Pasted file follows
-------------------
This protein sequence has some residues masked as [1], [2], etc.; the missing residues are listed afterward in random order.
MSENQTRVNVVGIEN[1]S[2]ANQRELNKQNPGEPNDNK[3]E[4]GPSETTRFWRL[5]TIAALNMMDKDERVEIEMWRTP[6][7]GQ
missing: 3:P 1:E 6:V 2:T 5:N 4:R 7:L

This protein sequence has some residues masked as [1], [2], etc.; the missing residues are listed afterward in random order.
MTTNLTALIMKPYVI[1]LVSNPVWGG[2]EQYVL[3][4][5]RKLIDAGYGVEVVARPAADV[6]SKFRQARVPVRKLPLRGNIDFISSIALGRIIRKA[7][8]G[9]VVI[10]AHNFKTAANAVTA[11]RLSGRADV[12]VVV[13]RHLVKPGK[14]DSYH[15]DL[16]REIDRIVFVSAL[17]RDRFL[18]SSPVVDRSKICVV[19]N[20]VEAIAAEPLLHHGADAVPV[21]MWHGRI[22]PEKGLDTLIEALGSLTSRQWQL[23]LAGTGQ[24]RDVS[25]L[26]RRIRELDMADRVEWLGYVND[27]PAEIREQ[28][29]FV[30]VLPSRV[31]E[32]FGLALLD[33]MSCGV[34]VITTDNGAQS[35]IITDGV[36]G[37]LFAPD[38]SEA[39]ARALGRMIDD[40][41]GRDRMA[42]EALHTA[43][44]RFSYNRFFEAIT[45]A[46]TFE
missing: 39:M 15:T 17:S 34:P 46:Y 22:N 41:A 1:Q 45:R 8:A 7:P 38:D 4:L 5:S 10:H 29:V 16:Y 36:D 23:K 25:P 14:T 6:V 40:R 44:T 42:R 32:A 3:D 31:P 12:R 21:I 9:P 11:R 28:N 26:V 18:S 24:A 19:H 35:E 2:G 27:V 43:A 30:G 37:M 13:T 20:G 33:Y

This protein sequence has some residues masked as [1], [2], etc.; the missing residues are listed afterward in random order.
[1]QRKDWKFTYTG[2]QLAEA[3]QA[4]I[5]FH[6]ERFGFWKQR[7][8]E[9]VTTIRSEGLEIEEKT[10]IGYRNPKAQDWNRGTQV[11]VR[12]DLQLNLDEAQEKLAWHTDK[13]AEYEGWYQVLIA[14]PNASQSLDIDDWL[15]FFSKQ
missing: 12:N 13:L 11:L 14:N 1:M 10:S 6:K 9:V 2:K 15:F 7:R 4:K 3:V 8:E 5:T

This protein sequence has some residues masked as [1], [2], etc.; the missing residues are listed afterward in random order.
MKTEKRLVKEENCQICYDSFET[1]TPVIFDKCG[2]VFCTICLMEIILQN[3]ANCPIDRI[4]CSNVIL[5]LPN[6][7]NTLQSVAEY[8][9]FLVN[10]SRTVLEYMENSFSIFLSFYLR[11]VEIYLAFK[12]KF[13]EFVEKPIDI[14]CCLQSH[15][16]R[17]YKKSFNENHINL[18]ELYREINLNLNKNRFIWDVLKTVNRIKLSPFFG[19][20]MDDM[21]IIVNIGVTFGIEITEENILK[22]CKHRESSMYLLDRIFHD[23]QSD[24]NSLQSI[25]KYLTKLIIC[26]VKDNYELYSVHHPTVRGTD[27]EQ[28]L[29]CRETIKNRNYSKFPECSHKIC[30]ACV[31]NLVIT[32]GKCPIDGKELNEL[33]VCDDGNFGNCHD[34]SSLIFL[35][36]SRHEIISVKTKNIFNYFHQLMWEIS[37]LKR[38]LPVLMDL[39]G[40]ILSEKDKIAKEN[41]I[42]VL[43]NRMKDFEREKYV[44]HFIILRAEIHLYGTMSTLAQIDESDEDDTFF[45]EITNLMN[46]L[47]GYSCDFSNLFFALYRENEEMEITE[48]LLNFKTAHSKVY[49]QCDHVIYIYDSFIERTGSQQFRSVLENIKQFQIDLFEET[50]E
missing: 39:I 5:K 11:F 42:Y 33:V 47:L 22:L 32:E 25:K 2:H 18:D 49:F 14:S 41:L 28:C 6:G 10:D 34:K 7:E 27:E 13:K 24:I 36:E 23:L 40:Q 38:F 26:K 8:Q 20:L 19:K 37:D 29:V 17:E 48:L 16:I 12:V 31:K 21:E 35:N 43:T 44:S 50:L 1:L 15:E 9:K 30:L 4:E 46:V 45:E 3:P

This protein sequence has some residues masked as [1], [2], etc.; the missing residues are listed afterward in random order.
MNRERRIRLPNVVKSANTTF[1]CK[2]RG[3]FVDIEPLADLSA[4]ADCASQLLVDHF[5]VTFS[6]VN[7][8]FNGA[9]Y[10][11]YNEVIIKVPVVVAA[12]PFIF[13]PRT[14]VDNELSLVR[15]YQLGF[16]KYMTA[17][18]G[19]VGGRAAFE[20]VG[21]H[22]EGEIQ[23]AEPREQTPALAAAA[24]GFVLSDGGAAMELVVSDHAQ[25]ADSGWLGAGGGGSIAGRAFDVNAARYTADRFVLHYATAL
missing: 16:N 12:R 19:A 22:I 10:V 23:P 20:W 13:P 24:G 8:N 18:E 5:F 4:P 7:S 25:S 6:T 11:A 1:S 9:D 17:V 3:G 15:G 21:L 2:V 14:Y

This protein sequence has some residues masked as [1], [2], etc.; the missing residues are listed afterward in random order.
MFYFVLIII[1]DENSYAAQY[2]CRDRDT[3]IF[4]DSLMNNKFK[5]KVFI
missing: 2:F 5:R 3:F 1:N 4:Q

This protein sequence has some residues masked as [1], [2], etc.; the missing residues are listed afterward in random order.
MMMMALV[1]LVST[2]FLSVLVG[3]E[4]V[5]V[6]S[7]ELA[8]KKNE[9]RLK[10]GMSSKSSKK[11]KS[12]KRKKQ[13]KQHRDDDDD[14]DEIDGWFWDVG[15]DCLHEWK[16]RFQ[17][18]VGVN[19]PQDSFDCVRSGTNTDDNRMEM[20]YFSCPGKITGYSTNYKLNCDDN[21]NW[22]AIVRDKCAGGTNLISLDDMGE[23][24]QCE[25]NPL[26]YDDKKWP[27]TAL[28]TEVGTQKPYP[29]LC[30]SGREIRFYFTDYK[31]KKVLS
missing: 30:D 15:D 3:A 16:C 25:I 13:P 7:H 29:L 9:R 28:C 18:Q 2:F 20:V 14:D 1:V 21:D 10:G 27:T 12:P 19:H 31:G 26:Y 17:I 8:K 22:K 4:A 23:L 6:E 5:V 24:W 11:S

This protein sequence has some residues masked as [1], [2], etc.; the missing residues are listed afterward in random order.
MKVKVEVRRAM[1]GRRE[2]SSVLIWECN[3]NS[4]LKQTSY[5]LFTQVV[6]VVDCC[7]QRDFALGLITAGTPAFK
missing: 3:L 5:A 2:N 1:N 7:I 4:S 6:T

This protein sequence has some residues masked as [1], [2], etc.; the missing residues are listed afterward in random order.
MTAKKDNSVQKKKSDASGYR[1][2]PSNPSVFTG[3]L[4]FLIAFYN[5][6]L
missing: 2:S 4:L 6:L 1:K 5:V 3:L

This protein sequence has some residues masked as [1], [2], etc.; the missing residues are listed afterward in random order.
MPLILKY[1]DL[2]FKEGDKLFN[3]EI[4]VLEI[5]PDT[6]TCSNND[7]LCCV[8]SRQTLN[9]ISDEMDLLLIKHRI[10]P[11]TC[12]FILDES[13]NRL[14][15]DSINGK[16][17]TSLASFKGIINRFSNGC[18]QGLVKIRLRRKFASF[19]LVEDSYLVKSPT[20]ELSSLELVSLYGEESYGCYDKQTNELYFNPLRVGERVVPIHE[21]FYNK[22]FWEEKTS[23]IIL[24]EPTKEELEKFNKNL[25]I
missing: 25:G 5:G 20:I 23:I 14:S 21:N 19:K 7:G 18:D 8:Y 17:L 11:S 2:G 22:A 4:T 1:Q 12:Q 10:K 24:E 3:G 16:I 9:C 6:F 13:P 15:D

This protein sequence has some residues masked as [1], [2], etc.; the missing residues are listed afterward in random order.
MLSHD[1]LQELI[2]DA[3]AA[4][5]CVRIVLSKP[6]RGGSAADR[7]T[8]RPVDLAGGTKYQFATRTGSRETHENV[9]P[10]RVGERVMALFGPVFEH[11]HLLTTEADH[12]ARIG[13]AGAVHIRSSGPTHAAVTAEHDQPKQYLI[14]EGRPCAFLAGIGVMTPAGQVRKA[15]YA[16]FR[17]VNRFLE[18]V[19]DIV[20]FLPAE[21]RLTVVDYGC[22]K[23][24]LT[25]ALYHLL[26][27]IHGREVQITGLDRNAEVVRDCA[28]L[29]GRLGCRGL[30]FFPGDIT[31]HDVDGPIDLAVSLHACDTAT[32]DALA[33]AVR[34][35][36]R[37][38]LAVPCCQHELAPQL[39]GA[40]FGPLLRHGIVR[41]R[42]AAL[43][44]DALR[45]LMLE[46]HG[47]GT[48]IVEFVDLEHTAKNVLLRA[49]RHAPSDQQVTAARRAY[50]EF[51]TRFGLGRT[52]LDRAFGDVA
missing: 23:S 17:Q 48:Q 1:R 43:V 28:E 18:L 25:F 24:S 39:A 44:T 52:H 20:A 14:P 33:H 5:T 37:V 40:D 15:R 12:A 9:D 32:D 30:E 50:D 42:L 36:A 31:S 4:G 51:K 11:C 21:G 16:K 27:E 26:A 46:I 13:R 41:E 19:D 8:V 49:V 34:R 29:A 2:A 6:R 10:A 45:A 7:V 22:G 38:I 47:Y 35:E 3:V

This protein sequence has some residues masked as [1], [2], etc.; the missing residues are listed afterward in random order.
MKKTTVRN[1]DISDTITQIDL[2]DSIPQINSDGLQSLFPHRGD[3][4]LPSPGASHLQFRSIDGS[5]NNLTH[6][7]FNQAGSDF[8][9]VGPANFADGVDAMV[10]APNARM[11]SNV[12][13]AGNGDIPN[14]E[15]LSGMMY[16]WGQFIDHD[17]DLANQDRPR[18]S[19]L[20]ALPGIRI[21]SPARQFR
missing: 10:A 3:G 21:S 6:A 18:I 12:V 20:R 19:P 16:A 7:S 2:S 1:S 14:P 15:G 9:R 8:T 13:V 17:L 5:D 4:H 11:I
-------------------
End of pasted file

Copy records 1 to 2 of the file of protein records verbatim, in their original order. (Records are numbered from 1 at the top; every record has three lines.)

This protein sequence has some residues masked as [1], [2], etc.; the missing residues are listed afterward in random order.
MSENQTRVNVVGIEN[1]S[2]ANQRELNKQNPGEPNDNK[3]E[4]GPSETTRFWRL[5]TIAALNMMDKDERVEIEMWRTP[6][7]GQ
missing: 3:P 1:E 6:V 2:T 5:N 4:R 7:L

This protein sequence has some residues masked as [1], [2], etc.; the missing residues are listed afterward in random order.
MTTNLTALIMKPYVI[1]LVSNPVWGG[2]EQYVL[3][4][5]RKLIDAGYGVEVVARPAADV[6]SKFRQARVPVRKLPLRGNIDFISSIALGRIIRKA[7][8]G[9]VVI[10]AHNFKTAANAVTA[11]RLSGRADV[12]VVV[13]RHLVKPGK[14]DSYH[15]DL[16]REIDRIVFVSAL[17]RDRFL[18]SSPVVDRSKICVV[19]N[20]VEAIAAEPLLHHGADAVPV[21]MWHGRI[22]PEKGLDTLIEALGSLTSRQWQL[23]LAGTGQ[24]RDVS[25]L[26]RRIRELDMADRVEWLGYVND[27]PAEIREQ[28][29]FV[30]VLPSRV[31]E[32]FGLALLD[33]MSCGV[34]VITTDNGAQS[35]IITDGV[36]G[37]LFAPD[38]SEA[39]ARALGRMIDD[40][41]GRDRMA[42]EALHTA[43][44]RFSYNRFFEAIT[45]A[46]TFE
missing: 39:M 15:T 17:S 34:P 46:Y 22:N 41:A 1:Q 45:R 8:A 7:P 38:D 4:L 5:S 10:H 29:V 16:Y 36:D 23:K 25:P 14:T 6:V 40:R 44:T 42:R 32:A 3:D 31:P 12:R 21:I 9:P 11:R 28:N 26:V 18:S 24:A 19:H 35:E 2:G 27:V 43:A 30:G 37:M 13:T 20:G 33:Y